I was curious as on how Rhino works with the new CPU mentioned in the title.
For a project, where I need a lot of ventilation holes I created a pattern with 9000 curves and extruded them (before having this CPU, I would have just created surfaces and use them as a map later on).
While it was performing the extrude operation, I switched to the task manager to see its performance and was astonished to see that only one core was processing the task. At least that’s how I understand the information.
Is that normal or would a certain setting make the other cores contribute to the computing?
It depends on the command.
Some commands in Rhino are multithreaded but not many, as modeling is a serial process.
You have to draw the box first,
then Fillet the corners,
Then whatever else.
You can’t fillet the corners before the Box is made.
Some processes like Rendering (generally) and Make2D are multi threaded and can be calculated in parallel processes.
Thanks for the feedback on this.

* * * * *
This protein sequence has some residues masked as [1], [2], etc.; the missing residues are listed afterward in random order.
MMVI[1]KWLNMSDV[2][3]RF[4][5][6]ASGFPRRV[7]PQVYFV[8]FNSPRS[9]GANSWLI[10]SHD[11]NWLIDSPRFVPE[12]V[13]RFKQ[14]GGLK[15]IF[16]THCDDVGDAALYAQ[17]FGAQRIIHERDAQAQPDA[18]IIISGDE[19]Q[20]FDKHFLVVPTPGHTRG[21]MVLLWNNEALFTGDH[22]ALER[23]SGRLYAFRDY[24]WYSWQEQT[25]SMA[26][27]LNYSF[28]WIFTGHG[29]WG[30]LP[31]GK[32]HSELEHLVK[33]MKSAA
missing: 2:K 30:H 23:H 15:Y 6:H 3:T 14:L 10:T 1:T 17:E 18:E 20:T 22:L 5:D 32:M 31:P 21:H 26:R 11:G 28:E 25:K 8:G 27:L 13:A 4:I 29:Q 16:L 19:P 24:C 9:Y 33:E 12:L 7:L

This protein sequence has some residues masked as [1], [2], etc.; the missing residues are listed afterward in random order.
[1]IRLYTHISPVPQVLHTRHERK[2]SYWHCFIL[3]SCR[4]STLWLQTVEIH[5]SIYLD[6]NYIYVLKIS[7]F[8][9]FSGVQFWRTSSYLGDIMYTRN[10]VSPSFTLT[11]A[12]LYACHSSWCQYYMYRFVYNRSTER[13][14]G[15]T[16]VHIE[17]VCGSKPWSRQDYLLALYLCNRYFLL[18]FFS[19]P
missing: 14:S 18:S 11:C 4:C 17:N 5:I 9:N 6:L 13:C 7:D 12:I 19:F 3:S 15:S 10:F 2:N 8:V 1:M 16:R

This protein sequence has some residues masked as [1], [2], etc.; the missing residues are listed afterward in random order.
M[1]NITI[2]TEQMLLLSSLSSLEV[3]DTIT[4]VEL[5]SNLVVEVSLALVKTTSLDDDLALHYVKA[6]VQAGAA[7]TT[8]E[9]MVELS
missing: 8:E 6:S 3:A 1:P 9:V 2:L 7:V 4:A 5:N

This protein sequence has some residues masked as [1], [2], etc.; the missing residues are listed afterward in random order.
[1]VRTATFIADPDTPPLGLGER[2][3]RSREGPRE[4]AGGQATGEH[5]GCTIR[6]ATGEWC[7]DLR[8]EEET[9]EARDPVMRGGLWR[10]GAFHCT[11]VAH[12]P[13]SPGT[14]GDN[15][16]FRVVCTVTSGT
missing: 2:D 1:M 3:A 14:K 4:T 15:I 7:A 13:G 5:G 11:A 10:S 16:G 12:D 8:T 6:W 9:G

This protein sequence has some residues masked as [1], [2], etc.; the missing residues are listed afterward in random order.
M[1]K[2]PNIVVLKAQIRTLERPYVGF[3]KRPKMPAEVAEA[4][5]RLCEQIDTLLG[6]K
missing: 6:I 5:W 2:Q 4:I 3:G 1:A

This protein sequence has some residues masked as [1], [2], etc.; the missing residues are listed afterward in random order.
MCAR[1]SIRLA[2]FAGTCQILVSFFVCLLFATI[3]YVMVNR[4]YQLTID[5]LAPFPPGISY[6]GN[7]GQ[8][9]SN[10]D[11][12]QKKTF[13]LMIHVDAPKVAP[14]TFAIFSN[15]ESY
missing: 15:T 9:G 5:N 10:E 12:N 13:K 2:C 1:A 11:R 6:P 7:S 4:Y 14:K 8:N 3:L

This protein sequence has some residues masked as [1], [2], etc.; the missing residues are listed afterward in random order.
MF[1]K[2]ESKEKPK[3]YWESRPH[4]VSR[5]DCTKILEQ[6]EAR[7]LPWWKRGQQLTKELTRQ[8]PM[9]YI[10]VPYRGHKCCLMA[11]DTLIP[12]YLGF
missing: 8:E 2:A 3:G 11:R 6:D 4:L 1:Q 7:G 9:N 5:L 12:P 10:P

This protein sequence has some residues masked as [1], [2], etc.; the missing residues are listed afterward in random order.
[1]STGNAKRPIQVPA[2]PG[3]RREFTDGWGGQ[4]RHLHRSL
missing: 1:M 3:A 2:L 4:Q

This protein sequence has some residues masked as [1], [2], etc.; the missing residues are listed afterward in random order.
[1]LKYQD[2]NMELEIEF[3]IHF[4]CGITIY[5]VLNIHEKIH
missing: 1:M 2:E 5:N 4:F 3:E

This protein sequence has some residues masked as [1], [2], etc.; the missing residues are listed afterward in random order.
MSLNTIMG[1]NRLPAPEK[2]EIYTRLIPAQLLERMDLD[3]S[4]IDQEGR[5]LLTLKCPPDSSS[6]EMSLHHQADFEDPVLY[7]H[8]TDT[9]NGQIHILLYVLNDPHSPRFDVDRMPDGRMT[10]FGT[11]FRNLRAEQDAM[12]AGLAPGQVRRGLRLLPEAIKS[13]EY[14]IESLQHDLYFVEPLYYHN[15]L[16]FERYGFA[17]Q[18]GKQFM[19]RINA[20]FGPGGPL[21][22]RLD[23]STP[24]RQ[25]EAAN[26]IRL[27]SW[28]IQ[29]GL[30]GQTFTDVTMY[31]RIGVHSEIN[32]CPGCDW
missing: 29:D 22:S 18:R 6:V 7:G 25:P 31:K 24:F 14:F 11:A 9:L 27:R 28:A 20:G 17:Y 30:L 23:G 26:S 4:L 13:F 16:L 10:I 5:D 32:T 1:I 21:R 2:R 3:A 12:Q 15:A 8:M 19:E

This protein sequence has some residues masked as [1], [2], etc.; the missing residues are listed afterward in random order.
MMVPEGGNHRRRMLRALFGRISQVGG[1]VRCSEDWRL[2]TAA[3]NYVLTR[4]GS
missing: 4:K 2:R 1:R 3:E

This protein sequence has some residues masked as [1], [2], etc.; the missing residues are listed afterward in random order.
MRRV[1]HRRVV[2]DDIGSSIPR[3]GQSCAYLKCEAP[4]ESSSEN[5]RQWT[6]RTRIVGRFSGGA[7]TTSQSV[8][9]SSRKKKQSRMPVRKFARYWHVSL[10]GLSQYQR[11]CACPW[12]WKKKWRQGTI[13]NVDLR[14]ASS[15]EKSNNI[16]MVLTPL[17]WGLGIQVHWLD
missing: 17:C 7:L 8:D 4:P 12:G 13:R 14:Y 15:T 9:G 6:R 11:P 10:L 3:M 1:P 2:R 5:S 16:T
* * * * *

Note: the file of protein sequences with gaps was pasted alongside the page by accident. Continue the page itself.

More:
It was an extrude command, where I selected all curves at once and performed the operation.
Could this process be parallelized, it is basically the same operation but done several times?
As a next step, I booled all tubes from the bottom part to create the holes and also there only one core was doing all the job.
Well, on the pro side, I still can use the PC while Rhino is working in the background…
As I understand it, there is a trade off in performance.
There is time involved in splitting up the job for parallel processing and then combining the results when they are all through.
Not splitting up the job and doing the processing on one core does not have that added overhead.
Many times you are operating on too few objects to achieve any real time savings so multi-core processing would actually be slower.
Rendering is the big exception as the scene can be sliced up in to many pieces and processed at the same time.